In 2017, a number of Texas law enforcement agencies (e.g., Houston Police Department, Pasadena Police Department, DPS state troopers, etc.) announced they wouldno longer use field drug test kits.  These law enforcement agencies cited officer safety and concern over exposure to fentanyl, carfentanil and similarly dangerous substances as the primary rationale for discontinuing the practice. However, not all agencies that have discontinued the practice issued public statements announcing their decisions, making the total number of law enforcement agencies that have abandoned the practice difficult to assess.
For counties that have ended the practice of field drug testing, officers still must make an assessment of whether a particular substance encountered on the scene is likely to be a controlled drug. In Harris County, the criteria to replace field drug testing include but are not limited to: contraband color, contraband texture, the presence of drug-related paraphernalia, demeanor of the suspect, and prior arrests and convictions involving controlled substances of the suspect. It is important to note that relying on officer observations is not a perfect solution, as many of these criteria depend upon the training and experience of the officer.
So, rather than suggest law enforcement cease using junk science field tests, the Commission weakly opined that they should at least follow directions on the packaging. "To the extent field drug tests are still used," according to the report, "they should be subjected to basic quality standards. For example, agencies should ensure against the use of expired reagents, store the reagents in an appropriate environment, and require at least some baseline level of training."

But they knew even as they wrote it that even that would be too much to ask: "because Texas has approximately 1,750 law enforcement agencies of various size and resources, enforcement of these principles poses a particular challenge."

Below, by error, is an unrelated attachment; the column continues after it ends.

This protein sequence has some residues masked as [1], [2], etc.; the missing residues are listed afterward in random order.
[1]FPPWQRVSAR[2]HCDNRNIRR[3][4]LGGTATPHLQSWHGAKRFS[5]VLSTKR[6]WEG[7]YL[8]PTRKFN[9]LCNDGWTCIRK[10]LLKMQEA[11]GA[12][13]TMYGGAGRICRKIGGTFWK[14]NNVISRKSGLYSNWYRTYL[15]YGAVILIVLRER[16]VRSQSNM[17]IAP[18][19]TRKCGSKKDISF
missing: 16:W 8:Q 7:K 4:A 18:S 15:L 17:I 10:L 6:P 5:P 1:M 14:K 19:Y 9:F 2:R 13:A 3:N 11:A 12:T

The Commission and law enforcement agencies using this junk science are hoping tech advancements will bail them out before they have to change practices.

There is technology on the horizon - dubbed Raman spectroscopy - that may eventually replace chemical field tests. The report recommended the FSC collaborate with a state bar committee convened by the president-elect of the state prosecutors association to explore it. This is not a perfect solution, the report emphasizes. E.g., the test cannot identify either heroin or pot. Most of its errors, though, are false negatives instead of false positives, according to the report, which is a plus from an innocence perspective.

The failure to condemn the use of inaccurate and unproven forensics is an off-brand misstep for the Commission. Their role is to evaluate science, not policy. Grits had expected more out of this report.


Anonymous said...

As far as I can tell, the FSC didn't do what was required from HB-34.

1. Evaluate the quality, accuracy, and reliability of drug field test kits

Wouldn't this require some kind of actual experimentation of the various field kits used against known drugs? Maybe some scientific blind testing?

The FSC Report only describes the NIK test kit ("the most popular"). Are there other field testing kits used in Texas? How many different kits are there? How accurate and reliable are these other field kits?

"With respect to scientific reliability, there are very few published validation studies for field tests."

No shit, Sherlock! This is what the FSC was supposed to do! Get the numbers! But thanks for pointing out the obvious, Lynn.

(2) Identify any common problems with drug field test kits